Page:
First circular tour that visits all petrol pumps

Assuming there are n petrol pumps situated at circumference of a circle.  Each petrol pump can fill certain amount of petrol to your truck or bike. Given the information capacity of each petrol pump and distance of this petrol pump to next one, find first circular tour that visits all petrol pumps. You cannot move from one petrol pump to next if distance is more than petrol you have. Assumption is truck goes 1 unit of distance for 1 unit of petrol and it has infinite capacity tank.

Example inout to problem be : (4,6),(7,5),(6,5). First set gives capacity of first petrol pump i.e 4 and distance to next petrol pump i.e. 6. As we can see that this cannot be the starting point of tour as distance to travel is more than petrol i.e  net available petrol is 4-6 =2. What if we start from next station which has 7 liter of petrol, and distance to next pump is 5. We can travel to station 2. Available petrol with us is 7-5 = 2.  We get 6 liters more at station 2, petrol = 8 and distance to be travelled is only 5. When we reach at station 0 (mind you it’s a circle), we have available petrol as 8-5 =3. If we want to go to station 1, to complete the circle (we started with station 1), we have petrol  = 3 + 4 = 7 and distance to travel is 6 and hence, we can move. To sum up, station 1 should be our starting point of circular tour which visits all petrol pumps.

Circular tour that visits all petrol pumps

Brute force approach as explained in example will be to start with  a random petrol pump as starting point for circular tour. Our end should be immediately next petrol pump. As we move in circle, our start and end points move too, based on conditions. When end becomes to start, that mean we have finished the circle.

`StartPoint = 0; endPoint = 1;`

How to decide if our truck can reach to next petrol station? If capacity of start station is more than the distance to be travelled, then yes. We keep starting point as same, and end point moves forward to next to next station. Update available petrol too.

```endPoint = (endPoint + 1)%numStations
availablePetrol = petrol[startPoint] - distance[startPoint]```

What if that is not the case, i.e distance to be travelled is more than petrol available? Then, we cannot move from current start point to next station. Hence, change start point to next station and start all over again.

```startPoint = (startPoint + 1)%numStations
endPoint = (endPoint + 1)%numStations```

For each petrol pump, we have to possibilities, first, we have available petrol, and we can move to next station, or we don’t have enough available petrol and we change our starting point.

Brute force approach as discussed above has complexity of O(n2), as we check each petrol pump as start point and find if circular tour that visits all petrol pump is possible or not.

Let’s try optimizing it. We can use a queue to enqueue all the petrol pumps which are already visited while there was available petrol. If we reach a petrol pump where available petrol becomes negative,  that means, we have to travel more distance that petrol available. Start dequeueing from queue station, till available petrol become positive again. The station when available petrol becomes positive is the new start point to consider for circular tour.

Circular tour that visits all petrol pumps : Queue based approach

In queue based implementation, we have to used an auxiliary queue which adds to extra space complexity. We can use same array as queue and get rid of this extra space requirement. We can use start and end stations in tour as front and rear of queue.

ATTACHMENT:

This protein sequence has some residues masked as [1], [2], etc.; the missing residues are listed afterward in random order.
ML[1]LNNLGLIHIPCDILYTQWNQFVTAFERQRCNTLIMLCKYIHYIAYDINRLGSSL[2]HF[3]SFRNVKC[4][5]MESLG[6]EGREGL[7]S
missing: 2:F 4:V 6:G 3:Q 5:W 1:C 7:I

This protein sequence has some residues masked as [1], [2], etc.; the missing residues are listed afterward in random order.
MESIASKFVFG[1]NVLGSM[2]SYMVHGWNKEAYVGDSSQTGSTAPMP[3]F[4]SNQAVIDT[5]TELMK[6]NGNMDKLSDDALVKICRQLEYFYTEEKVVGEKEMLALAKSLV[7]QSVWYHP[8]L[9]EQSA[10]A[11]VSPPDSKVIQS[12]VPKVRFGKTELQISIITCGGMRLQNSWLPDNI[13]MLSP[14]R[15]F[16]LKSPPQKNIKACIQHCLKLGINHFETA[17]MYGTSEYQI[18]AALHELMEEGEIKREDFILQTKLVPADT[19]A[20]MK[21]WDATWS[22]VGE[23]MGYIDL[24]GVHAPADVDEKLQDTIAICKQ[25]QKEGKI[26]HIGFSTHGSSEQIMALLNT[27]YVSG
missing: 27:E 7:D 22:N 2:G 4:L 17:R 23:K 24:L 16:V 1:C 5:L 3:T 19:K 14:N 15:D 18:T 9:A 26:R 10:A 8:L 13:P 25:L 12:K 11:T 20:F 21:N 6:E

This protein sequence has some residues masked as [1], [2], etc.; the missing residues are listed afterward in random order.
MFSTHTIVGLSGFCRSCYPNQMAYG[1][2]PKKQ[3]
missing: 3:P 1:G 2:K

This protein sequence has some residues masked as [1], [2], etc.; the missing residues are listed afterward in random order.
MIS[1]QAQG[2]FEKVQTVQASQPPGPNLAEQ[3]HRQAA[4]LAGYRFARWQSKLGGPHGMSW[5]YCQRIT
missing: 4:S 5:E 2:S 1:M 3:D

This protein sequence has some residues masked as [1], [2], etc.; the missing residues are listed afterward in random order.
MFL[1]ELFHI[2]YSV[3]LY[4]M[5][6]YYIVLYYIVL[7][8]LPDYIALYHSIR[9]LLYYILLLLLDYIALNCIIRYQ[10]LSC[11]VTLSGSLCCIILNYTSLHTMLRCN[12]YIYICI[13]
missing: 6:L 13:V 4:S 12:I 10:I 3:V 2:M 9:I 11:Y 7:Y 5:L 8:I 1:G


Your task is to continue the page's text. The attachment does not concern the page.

Implementation using input array as queue

```#include <stdio.h>

typedef struct station
{
int petrol;
int distance;
}Station;

int circularTour(Station stations[], int n)
{
int startPos = 0;
int end =  1;

int availablePetrol = stations[startPos].petrol
- stations[startPos].distance;

while (end != startPos || availablePetrol < 0)
{
while (availablePetrol < 0 && startPos != end)
{
availablePetrol -= stations[startPos].petrol
- stations[startPos].distance;
startPos = (startPos + 1)%n;

if (startPos == 0)
return -1;
}

availablePetrol += stations[end].petrol - stations[end].distance;

end = (end + 1)%n;
}

// Return starting point
return startPos;
}

// Driver program to test above functions
int main()
{
int n = 3;
Station stations[n];

stations[0].petrol = 6;
stations[1].petrol = 3;
stations[2].petrol = 7;

stations[0].distance = 4;
stations[1].distance = 6;
stations[2].distance = 3;

printf("Start point  : %d ", circularTour(stations, n));

return 0;
}
```

There is another good solution to problem which does not use queue at all and is based on greedy algorithm.

1. If sum of petrol at all stations is more than sum of distances between all stations, it imply that there is no solution possible.

2. We start at i, and hit available petrol as negative at j. As we know TotalSum(petrol) – TotalSum(distance) is greater than 0. Discard i to j and start from j + 1 station.

Circular tour that visits all petrol pumps : Greedy algorithm

Complexity to find circular tour that visits all petrol pumps using queues and greedy approach is O(N).

```#include <stdio.h>

typedef struct station{
int petrol;
int distance;
} Station;

int circularTour(Station stations[], int n) {

int total = 0;
int availablePetrol = 0;
int startPos = 0;

for(int i=0; i<n; i++) {
int delta = stations[i].petrol - stations[i].distance;
if(availablePetrol >= 0)
availablePetrol += delta;
else {
availablePetrol = delta;
startPos = i;
}
total += delta;
}

}

int main() {
int n = 3;
Station stations[n];

stations[0].petrol = 6;
stations[1].petrol = 3;
stations[2].petrol = 7;

stations[0].distance = 4;
stations[1].distance = 6;
stations[2].distance = 3;

printf("Start point  : %d ", circularTour(stations, n));

return 0;
}
```